Why Fentanyl? Why Now?

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If you’re involved in drug rehabilitation or prevention in any way, you’ve heard of fentanyl. You’ve probably heard of fentanyl if all you’re doing is reading the newspaper. For the second time, fentanyl is making headlines by taking American lives by the scores. It’s been found infiltrating heroin and cocaine supplies, in counterfeit pills that pretend to be painkillers and it’s been simply sold as itself. It’s so strong that a person who is used to abusing painkillers or heroin can be blindsided by its power and suffer an overdose. Why are we now seeing this drug taking so many American lives? Let’s take a look at this subject.

What Is Fentanyl?

Fentanyl a synthetic painkiller similar to morphine or oxycodone but vastly stronger—50 to 100 times stronger than morphine, 5 to 10 times stronger than heroin. It’s given in hospitals, often administered to cancer patients in the form of a patch or slow-dissolving lollipop to prevent overdose. Fentanyl may also be used for surgical anesthesia. It’s only suitable for a person who has already been taking opioid painkillers like OxyContin but whose pain exceeds the power of those drugs. It is highly addictive.

It’s been diverted from medical supplies for many years, sometimes by medical personnel. In Montana, a nurse was recently fired from the hospital where he had been diverting fentanyl for his own use for the last five months. At first, he was just treating his own neck and shoulder pain by stealing small amounts of fentanyl left over from treatments. Finally, he was replacing the contents of fentanyl bottles with saline water, meaning his patients were getting no relief from their pain. He was finally fired and may be charged with crimes.

Now, There’s Illicitly-Manufactured Fentanyl on the Market

In 2006, a pharmaceutical lab in Mexico began producing its own version of fentanyl and shipping it into the U.S. More than a thousand people died from overdoses. The lab was located, put out of business and the overdoses stopped.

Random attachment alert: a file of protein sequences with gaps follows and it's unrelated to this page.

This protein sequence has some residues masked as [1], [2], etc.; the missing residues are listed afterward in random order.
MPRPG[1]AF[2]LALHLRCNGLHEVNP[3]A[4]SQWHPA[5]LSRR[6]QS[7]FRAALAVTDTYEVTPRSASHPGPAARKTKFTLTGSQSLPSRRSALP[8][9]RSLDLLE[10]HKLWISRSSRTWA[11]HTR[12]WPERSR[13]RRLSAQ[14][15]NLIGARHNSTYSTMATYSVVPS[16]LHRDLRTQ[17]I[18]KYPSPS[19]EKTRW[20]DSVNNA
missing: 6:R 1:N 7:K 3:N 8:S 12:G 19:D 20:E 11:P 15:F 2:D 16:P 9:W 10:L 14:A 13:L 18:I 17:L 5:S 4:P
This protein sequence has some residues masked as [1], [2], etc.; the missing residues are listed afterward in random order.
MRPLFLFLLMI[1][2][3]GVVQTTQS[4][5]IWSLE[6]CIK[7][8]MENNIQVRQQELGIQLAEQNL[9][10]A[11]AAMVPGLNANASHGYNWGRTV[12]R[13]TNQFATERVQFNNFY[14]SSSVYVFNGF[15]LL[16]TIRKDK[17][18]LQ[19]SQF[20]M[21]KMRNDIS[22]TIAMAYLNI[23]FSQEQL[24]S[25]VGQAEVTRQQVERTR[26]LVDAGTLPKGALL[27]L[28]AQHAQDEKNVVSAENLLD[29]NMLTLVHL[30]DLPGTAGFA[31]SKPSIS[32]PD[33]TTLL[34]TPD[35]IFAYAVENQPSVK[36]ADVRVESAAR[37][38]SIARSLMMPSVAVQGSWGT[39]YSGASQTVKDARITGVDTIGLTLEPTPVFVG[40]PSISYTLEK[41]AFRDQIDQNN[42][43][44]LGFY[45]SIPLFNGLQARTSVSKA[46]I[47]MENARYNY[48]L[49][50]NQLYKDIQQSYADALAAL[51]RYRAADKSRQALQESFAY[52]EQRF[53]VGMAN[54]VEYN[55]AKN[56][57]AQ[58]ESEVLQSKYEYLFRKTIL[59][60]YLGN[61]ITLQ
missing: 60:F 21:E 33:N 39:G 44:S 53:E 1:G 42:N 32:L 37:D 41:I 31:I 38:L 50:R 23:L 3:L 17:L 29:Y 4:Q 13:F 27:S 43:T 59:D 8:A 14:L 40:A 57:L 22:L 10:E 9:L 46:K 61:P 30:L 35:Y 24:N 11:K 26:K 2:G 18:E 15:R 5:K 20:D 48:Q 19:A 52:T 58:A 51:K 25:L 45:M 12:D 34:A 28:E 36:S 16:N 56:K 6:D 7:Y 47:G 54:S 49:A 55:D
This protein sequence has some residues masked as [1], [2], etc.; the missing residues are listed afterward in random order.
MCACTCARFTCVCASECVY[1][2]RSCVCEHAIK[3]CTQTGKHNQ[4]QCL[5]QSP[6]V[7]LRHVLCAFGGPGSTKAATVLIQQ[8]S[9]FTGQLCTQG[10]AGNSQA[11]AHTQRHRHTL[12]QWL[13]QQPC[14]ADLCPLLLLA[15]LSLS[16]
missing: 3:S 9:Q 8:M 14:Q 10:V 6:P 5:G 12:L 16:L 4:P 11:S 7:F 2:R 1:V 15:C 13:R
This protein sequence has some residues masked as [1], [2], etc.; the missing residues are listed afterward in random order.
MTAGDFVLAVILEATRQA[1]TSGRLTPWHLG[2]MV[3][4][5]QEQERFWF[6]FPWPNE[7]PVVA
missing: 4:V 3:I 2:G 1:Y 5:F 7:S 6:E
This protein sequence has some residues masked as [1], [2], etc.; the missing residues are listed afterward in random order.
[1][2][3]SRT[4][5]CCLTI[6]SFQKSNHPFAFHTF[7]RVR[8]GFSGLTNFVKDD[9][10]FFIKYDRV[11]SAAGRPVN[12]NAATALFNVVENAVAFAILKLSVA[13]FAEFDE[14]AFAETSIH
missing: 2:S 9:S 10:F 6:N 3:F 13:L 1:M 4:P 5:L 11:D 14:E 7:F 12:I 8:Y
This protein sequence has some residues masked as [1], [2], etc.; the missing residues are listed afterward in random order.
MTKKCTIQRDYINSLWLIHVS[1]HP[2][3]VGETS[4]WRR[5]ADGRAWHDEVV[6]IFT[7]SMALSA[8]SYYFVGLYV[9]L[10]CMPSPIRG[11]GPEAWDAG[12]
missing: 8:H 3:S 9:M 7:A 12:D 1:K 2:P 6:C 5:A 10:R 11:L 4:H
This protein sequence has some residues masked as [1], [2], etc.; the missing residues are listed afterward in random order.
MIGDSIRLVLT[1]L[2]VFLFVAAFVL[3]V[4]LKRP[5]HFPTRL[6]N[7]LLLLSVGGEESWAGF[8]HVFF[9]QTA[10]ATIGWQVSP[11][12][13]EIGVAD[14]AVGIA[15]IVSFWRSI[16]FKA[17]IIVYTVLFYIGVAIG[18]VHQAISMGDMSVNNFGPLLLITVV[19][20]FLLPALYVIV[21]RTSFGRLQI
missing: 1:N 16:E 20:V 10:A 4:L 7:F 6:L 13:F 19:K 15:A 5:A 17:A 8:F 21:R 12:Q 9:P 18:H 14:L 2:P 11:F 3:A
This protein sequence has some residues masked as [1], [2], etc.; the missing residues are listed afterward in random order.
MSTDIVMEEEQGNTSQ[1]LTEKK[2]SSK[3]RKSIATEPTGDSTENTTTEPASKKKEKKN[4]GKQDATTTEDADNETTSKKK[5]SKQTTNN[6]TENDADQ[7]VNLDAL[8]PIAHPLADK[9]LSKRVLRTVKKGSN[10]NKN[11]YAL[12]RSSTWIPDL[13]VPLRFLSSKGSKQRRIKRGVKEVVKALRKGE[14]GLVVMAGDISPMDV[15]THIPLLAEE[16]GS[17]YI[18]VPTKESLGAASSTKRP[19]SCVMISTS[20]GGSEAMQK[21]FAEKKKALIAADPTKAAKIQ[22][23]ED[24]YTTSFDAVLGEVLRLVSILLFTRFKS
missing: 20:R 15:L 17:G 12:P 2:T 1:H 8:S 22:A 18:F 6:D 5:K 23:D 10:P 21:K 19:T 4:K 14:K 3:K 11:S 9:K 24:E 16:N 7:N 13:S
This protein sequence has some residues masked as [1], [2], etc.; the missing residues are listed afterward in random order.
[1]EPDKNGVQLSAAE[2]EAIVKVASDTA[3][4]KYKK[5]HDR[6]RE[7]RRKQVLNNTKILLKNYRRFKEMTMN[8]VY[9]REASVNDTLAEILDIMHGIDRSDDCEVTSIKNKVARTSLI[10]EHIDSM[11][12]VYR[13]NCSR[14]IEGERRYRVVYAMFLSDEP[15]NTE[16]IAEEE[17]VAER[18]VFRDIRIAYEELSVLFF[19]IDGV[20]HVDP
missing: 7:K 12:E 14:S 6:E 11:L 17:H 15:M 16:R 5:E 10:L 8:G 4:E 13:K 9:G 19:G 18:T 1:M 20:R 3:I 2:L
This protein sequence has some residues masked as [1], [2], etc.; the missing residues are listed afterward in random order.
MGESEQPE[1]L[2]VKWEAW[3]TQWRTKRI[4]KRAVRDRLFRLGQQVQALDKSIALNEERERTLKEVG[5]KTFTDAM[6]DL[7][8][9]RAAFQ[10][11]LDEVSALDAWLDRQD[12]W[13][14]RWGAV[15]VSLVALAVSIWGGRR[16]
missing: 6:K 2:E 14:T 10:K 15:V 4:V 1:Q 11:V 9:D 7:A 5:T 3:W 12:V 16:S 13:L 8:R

Then, a couple of years ago, the overdoses started up again. This time, there were multiple locations manufacturing this illicit product. Unscrupulous manufacturers found ways to get the product into the U.S. and Canada and people began dying. The primary manufacturing location is China because the pharmaceutical industry is poorly controlled and weakly regulated in that country.

Chinese manufacturers either disguise the product and ship it using common shipping companies, or they send over a chemical that is not currently illegal—a chemical that can be made into fentanyl or fentanyl in a slightly different form, like one of these:

  • Acetyl fentanyl
  • Furanyl fentanyl
  • Methylfentanyl
  • Butyrfentanyl
  • Benzylfentanyl
  • Norfentanyl

These are called “analogues” of fentanyl—a very similar formula but considered a different chemical. Some of these formulations are not yet illegal so they can legally be shipped into the U.S. or Canada. Alternately, Chinese companies ship the drug to Mexico and it is subsequently trafficked into the U.S.

So that gets fentanyl into the country. What happens to it then? We’ll cover that in Part II of this article. Click here to continue reading.


Sue Birkenshaw

Sue has worked in the addiction field with the Narconon network for three decades. She has developed and administered drug prevention programs worldwide and worked with numerous drug rehabilitation centers over the years. Sue is also a fine artist and painter, who enjoys traveling the world which continues to provide unlimited inspiration for her work. You can follow Sue on Twitter, or connect with her on LinkedIn.